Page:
What to do in Suzhou in the winter
This week, someone arrived to my blog because they searched for the words “suzhou what to do in winter”. I don’t have any specific post about that topic, so I thought about writing one! (Thank you for the inspiration, unknown Google searcher!). However, I am not exactly the most adventurous person in winter, when I just feel like laying on the sofa not doing much apart from reading a book or watching a movie, so I might miss some things. Suzhou dwellers/visitors, feel free to leave any suggestions and ideas in the comment section!
Winter should be a good season to be outdoors in Suzhou, as long as it doesn’t rain. You just need to wear an appropriate amount of clothes, right? Well, there’s another thing: pollution in winter is at its worst. Not sure if it’s because of the winter winds (or lack of them), the North having heating and then blowing coal smoke in our direction, or the steel factories in Hebei working at full capacity, but the air in winter is always worse than in the summer. But we still have to keep on living, so let’s list those things we can do in Suzhou in the winter! I will focus on the day time, indoor options (because I’m a grandma and I don’t know anything about nightlife, and because I care about your lungs!).
– At home
Maybe I’m being Captain Obvious here, but there are many things you can do at home. From reading or answering the personal e-mails you were lazy to reply during the week, to cooking, cleaning or exercising, and of course everything related to screens. My personal favourite is playing Just Dance on the PS, because it doesn’t feel like I am exercising (but I am sweating profusely after 4 songs). However, if you are like me and work from home, you might feel an irresistible urge to get out of the “office” during the weekend, so let’s see what we can do outside.
I am not a big shopper, but I can spend half a day in the mall looking and touching everything. And if there is something in Suzhou, that’s malls: Aeon, Times Square, Yuanrong, Shinkong, Eslite, Suzhou Center, In City, Link City… and these are only some of the ones in the Industrial Park! Can all of them survive? Anyway, apart from the usual shops and restaurants, Chinese malls sometimes also have entertainment options. The recently opened Suzhou Center (I was there last weekend and now the amount of people is bearable) has an ice rink, a snowboard simulator, a videogame arcade and ponies. Almost all malls have a play area for children with ball pits, carousels and soft things. And, of course, cinema (Chinese movies normally have English subtitles and foreign movies are not dubbed, except for animation) and karaoke, which brings me to the next point…
I know most Western people are not too fond of karaoke and I just can’t understand why. I love it! Also, karaoke is not only a night-time activity; they are actually open from around noon and during the day, the room price is cheaper. Most of them have a wide selection of English songs, although not to much of other Western languages (they have Despacito though). My favourite KTV is the AK one in Jinghe Plaza (subway line 1, Times Square stop, exit 3), the one in the fancy new mall across the Shangri-La hotel in the New District is also good (subway line 1, Amusement Park stop). If you want to try it by yourself first before committing to a night-long event, you can check the karaoke cabins that have sprung like mushrooms in many malls. They can fit 1-2 people, you pay by time, with prices being something like 20 or 30 RMB per 15 minutes, and there are a few old English songs to choose. They come equipped with curtains if you don’t walk passersby to see your pop star efforts.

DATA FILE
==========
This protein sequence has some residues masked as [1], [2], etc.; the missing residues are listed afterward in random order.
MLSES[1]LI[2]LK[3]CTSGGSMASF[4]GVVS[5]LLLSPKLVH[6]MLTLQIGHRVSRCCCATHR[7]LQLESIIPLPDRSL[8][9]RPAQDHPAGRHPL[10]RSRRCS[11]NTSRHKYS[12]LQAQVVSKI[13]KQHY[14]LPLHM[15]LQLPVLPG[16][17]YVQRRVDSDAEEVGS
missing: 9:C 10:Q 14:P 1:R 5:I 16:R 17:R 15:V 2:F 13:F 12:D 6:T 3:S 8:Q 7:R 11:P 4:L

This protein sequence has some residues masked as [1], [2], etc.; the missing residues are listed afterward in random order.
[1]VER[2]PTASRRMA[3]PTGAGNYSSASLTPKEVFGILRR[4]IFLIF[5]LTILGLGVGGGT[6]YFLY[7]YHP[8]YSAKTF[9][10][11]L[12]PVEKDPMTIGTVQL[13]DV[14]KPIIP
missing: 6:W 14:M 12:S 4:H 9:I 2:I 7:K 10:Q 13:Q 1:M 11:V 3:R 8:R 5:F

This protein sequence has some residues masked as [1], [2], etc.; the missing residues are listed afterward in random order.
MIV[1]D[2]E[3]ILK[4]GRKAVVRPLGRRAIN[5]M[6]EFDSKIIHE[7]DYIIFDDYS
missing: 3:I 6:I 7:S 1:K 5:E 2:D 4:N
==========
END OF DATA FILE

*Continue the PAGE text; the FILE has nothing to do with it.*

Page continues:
Actually, I’m not sure if malls and sport courts have air filters. I kind of doubt it. But well, even if the air inside is as bad as outside, I feel a bit better about being inside (this is all in my head, of course). There are many options for indoors sports in Suzhou, and you’ll pardon me for focusing on the Industrial Park side of the city, but that’s what I know best. There’s the Xinghai swimming pool and the sports centre upstairs where you can play badminton and squash, there’s another centre with swimming pool called Teenagers Activity Center close to Nanshi Jie subway stop, and another big sports centre with basketball and badminton courts in the Dushuhu campus of Suzhou university. There are many, many more inside ex-factories that closed along Suhong Rd. There are also several bowling courts. Looks like the two I’ve been to in Suzhou have closed, but Dianping (a very useful app/website if you read Chinese) says there is one in Ligongdi and another in the Aeon mall, among others.
I haven’t been to many museums in Suzhou, but there are a lot. In the Culture and Arts Centre there are always free exhibitions, normally about modern art. The Suzhou Museum is quite interesting and the building itself is beautiful, but on the weekends there are always long queues of tourists. I’ve heard the Silk Museum is nice but I haven’t been yet. And there is some place called Suzhou Revolution Museum in the west side of the old town, in front of the Carrefour that is close to the Xihuan subway stop, that I’ve wanting to go for a while. Maybe I’ll finally visit it this winter!
A few years ago there was a notorious lack of bookstores in Suzhou, but luckily we don’t need to complain about it anymore as we got two big bookstores: the Fenghuang bookstore right next to Xinghai Square, and Eslite on the other side of the lake. Maybe I’m weird, but I can spend hours walking around the bookshelves just looking at the books. I haven’t been to Fenghuang in quite some time, but Eslite has a lot of books in English. And, like any bookstore in China, no one will bat an eye if you sit there with a book in hand like if it was the public library (with books that were not shrink-filmed, of course).
How you do spend your free time in the winter?